Park City School District will continue in-person classes amid COVID surge
4 schools in the district are eligible to move to remote learning due to the number of coronavirus cases, but school officials opt against pursuing that option
The Park Record
The Park City Board of Education voted on Friday not to move to remote learning for the upcoming week just one day after state leaders reinstated the option to transition to online classes amid a surge of COVID cases in Utah schools.
Gov. Spencer Cox, citing a public health emergency, announced the option on Thursday as the omicron variant rampages throughout Utah and overwhelms the state’s testing resource capacity.
The change reversed a law that prohibited schools from going fully remote and required them to have in-person classes at least four days a week. Now, school districts facing COVID outbreaks or administrators who deem “the risks related to in-person instruction temporarily (as outweighing) the value” may move classes online for up to one week starting Tuesday or Jan. 24.
But despite some schools in the Park City School District exceeding the test-to-stay threshold, which is now being used to determine if a school can move online, local school officials opted to continue in-person instruction.
As of Friday, Park City High School had 185 confirmed cases within the last two weeks, Treasure Mountain Junior High had 144 cases, Ecker Hill Middle School had 84 cases and Jeremy Ranch Elementary School had 43 cases.
During an emergency Park City School District Board of Education meeting on Friday, members discussed whether it was safer to keep kids and teachers in their buildings or move online. The decision, they said, was a complicated one.
While evaluating the importance of in-person learning, officials must also balance the health and safety of students and employees amid staffing shortages and a high number of absences.
Between Jan. 3 and Thursday, there were 280 overall absences at the secondary schools in the Park City School District, according to data shared during the meeting. School officials added that the elementary schools are also experiencing higher-than-normal absences but it’s not as dramatic.
Although it is unclear if the absences are for part of the day or the whole day, administrators did note the attendance rate is abnormally low.
Teachers have also been requesting substitutes more often, and administrators may not have enough bodies to fully cover classes.
Mike Tanner, the chief operating officer of the Park City School District, said it’s been common for individuals from various positions to fill in for other workers who are sick. School officials estimate that nearly 10% of their overall staff is out.
To help cover, teachers are giving up their planning periods, and employees working in the district office or other areas of the school are stepping into other roles. Many educators are working later into the night to make up for time they lost during the day, according to Jake Jobe, a teacher at Park City High School and the co-president of the Park City Education Association.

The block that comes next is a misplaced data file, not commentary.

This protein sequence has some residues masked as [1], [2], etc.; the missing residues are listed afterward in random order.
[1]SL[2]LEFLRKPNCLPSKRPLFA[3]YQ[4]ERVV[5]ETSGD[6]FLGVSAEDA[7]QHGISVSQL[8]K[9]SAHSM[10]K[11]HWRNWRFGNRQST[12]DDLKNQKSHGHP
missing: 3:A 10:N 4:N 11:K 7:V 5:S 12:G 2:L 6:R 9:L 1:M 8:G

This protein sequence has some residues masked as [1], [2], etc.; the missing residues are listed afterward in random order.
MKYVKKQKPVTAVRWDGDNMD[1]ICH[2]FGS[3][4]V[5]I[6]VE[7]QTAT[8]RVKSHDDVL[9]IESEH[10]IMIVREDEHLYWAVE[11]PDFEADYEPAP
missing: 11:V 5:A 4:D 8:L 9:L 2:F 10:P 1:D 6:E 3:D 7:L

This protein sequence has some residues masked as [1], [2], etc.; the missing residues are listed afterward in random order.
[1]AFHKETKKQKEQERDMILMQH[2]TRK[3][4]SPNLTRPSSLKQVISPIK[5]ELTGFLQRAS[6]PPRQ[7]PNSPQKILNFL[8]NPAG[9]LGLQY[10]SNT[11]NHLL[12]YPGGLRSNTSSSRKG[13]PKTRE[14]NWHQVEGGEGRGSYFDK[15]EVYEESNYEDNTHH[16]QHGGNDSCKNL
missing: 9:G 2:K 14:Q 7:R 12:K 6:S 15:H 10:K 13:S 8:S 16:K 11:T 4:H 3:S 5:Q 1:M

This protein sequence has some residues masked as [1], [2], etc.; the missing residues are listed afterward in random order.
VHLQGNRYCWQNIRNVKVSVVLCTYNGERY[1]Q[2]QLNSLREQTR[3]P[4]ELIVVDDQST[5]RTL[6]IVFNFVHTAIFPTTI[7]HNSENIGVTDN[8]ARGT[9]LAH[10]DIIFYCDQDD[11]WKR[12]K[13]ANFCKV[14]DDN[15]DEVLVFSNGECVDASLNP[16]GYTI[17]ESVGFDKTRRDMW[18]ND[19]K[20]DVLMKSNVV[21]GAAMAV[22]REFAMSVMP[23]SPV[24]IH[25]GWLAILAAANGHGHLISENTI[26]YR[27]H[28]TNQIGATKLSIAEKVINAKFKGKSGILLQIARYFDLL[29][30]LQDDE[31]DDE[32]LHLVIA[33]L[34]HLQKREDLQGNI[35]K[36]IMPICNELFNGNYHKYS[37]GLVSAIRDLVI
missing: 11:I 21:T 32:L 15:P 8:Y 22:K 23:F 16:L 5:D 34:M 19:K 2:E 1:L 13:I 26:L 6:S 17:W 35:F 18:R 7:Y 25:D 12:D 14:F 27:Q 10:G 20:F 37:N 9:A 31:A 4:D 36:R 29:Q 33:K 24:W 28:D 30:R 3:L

Beyond teachers, Tanner said that the custodial staff and bus drivers have been hit particularly hard. The district is even considering the purchase of UV lights for the buses to aid in cleaning.
“We’re working to keep the wheels on the bus,” he said. “Everyone is doing overtime.”
Though the South Summit and North Summit school districts haven’t been hit as hard, they are also facing challenges during the COVID surge. In the South Summit School District, Superintendent Greg Maughan said that staff in the district office have even obtained their food handler permits to assist food service workers in the cafeteria.
Although the district has experienced a rise in cases, the percentage was not high enough to consider moving online. Maughan said they’ve seen the highest number of cases in the elementary school.
Jobe acknowledged that the Board of Education is in a tough spot.
While he supports the idea of online learning because it could “reset” the case count with students and staff out, he also believes that kids learn best in the classroom.
“No one wants to teach remotely,” he said, adding that each grade level experiences different challenges with online learning.
But Jobe also emphasized the union’s concern with staffing shortages and exhausted teachers. He added that the district has been working to “patch the holes” created by the COVID surge and that he’s proud of everyone for stepping up and supporting each other.
State leaders on Thursday also announced they were rescinding the test-to-stay mandate, which requires students at schools with outbreaks to be tested regularly in order to attend class in person. Officials indicated that Utah’s testing resources are stretched thin and that the tests can be better utilized elsewhere.
Officials from both the Park City School District and the South Summit School District told The Park Record that this year has been challenging in a different way compared to the first two academic years during the pandemic. However, neither district has plans to change its mitigation strategy beyond enhanced cleaning.
“Last year, there were clear rules. This year, it’s more politics — and they’re all playing out on the school stage,” Tanner said, adding that the district will do what it can to safely keep kids in school.
As cases continue to rise, school administrators urge students, teachers and parents to remain flexible. They’re asking for individuals who feel sick to stay home and for the community to remain unified in their effort to stop the spread of COVID.
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